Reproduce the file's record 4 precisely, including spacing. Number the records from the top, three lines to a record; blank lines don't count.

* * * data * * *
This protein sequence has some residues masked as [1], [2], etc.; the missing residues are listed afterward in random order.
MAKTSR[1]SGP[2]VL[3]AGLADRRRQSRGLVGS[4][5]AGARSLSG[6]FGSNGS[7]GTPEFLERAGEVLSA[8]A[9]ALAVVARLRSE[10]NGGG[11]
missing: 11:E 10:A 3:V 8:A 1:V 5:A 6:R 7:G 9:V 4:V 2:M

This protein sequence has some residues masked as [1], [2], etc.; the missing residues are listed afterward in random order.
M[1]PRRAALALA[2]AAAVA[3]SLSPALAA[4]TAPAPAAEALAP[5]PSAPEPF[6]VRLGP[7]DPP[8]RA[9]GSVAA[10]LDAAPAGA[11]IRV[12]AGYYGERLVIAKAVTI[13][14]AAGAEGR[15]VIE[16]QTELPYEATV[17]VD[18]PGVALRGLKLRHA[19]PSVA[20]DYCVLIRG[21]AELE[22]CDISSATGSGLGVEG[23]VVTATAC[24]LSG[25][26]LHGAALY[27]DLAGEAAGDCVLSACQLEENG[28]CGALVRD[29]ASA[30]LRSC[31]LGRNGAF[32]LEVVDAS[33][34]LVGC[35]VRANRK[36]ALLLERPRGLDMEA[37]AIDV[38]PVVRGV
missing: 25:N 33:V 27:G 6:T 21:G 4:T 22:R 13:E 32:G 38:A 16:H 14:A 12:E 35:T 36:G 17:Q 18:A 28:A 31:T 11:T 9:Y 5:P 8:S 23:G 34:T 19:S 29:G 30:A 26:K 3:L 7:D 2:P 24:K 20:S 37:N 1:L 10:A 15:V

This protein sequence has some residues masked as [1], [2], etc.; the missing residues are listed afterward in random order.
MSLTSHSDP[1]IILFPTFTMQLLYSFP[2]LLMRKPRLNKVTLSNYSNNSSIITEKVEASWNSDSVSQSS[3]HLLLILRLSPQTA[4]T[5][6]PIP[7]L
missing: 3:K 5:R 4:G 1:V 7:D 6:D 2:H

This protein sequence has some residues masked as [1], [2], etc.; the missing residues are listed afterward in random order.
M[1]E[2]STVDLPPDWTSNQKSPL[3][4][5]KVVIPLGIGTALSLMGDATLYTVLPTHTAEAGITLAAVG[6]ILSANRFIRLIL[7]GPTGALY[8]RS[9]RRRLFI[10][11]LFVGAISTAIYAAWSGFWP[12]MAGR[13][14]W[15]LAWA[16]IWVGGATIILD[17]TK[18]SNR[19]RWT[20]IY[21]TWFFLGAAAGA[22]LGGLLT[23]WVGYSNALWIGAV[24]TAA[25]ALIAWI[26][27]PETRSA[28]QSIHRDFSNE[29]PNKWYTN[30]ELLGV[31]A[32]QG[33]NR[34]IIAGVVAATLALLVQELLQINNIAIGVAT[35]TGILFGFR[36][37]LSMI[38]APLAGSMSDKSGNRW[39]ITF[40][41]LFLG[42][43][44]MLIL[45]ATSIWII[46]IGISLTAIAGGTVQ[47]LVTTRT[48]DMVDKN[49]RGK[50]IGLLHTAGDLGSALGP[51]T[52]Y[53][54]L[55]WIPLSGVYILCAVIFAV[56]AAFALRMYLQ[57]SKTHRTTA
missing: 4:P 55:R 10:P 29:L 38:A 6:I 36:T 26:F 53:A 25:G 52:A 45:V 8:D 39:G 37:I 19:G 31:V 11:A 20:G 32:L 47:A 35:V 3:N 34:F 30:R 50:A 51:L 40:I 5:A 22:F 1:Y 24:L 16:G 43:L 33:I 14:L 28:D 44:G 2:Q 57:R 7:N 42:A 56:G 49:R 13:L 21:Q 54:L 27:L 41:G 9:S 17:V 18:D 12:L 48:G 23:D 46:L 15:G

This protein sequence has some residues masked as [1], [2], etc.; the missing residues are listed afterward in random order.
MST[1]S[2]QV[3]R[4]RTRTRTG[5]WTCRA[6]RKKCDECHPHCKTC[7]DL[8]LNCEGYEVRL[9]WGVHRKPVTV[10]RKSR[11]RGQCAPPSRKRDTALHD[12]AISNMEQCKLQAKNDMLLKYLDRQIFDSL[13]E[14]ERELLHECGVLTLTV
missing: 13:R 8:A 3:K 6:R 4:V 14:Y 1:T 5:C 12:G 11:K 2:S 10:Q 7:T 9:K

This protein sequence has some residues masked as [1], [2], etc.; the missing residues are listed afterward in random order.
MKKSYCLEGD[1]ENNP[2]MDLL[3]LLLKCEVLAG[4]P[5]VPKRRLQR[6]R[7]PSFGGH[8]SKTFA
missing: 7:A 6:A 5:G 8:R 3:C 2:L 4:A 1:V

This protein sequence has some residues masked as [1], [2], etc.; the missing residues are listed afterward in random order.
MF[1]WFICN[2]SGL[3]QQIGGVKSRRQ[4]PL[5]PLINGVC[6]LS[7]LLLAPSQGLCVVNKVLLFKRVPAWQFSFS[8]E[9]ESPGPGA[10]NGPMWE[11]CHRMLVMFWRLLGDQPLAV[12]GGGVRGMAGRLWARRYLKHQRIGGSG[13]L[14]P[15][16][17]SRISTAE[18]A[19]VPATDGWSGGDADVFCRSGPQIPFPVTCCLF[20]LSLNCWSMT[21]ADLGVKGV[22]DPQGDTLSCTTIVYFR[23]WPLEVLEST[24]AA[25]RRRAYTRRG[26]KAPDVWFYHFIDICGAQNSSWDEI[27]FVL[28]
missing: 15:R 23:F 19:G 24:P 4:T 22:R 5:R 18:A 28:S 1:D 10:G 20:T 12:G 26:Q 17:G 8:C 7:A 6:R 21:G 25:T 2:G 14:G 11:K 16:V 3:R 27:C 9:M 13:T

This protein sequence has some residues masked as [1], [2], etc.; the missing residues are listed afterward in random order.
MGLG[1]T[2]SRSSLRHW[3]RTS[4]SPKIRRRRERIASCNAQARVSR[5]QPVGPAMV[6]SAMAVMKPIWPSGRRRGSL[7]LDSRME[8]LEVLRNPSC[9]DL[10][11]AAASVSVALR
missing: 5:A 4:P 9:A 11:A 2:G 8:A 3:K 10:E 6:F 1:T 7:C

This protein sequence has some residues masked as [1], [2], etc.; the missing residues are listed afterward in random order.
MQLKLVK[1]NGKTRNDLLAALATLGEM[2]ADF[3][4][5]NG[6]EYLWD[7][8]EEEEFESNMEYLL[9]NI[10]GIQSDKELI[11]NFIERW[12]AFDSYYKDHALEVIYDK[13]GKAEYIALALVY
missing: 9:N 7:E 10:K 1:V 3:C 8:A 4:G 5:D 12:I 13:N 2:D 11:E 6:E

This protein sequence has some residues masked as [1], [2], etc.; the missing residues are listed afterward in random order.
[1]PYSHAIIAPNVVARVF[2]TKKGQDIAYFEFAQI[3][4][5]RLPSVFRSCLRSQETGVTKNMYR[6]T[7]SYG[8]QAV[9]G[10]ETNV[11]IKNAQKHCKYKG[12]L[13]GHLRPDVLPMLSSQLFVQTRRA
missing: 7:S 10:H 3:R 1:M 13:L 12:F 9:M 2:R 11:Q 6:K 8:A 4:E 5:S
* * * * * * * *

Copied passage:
This protein sequence has some residues masked as [1], [2], etc.; the missing residues are listed afterward in random order.
M[1]E[2]STVDLPPDWTSNQKSPL[3][4][5]KVVIPLGIGTALSLMGDATLYTVLPTHTAEAGITLAAVG[6]ILSANRFIRLIL[7]GPTGALY[8]RS[9]RRRLFI[10][11]LFVGAISTAIYAAWSGFWP[12]MAGR[13][14]W[15]LAWA[16]IWVGGATIILD[17]TK[18]SNR[19]RWT[20]IY[21]TWFFLGAAAGA[22]LGGLLT[23]WVGYSNALWIGAV[24]TAA[25]ALIAWI[26][27]PETRSA[28]QSIHRDFSNE[29]PNKWYTN[30]ELLGV[31]A[32]QG[33]NR[34]IIAGVVAATLALLVQELLQINNIAIGVAT[35]TGILFGFR[36][37]LSMI[38]APLAGSMSDKSGNRW[39]ITF[40][41]LFLG[42][43][44]MLIL[45]ATSIWII[46]IGISLTAIAGGTVQ[47]LVTTRT[48]DMVDKN[49]RGK[50]IGLLHTAGDLGSALGP[51]T[52]Y[53][54]L[55]WIPLSGVYILCAVIFAV[56]AAFALRMYLQ[57]SKTHRTTA
missing: 4:P 55:R 10:P 29:L 38:A 6:I 36:T 26:F 53:A 25:G 52:A 45:V 8:D 39:G 37:I 19:G 31:V 11:A 20:G 32:L 47:A 35:V 3:N 34:F 30:R 50:A 51:L 40:I 5:A 22:F 1:Y 24:L 16:G 43:L 33:I 14:L 28:D 44:G 2:Q 57:R 7:N 42:A 56:G 49:R 13:L 21:Q 54:L 27:L 41:G 9:S 17:V 18:D 12:L 48:G 23:D 46:L 15:G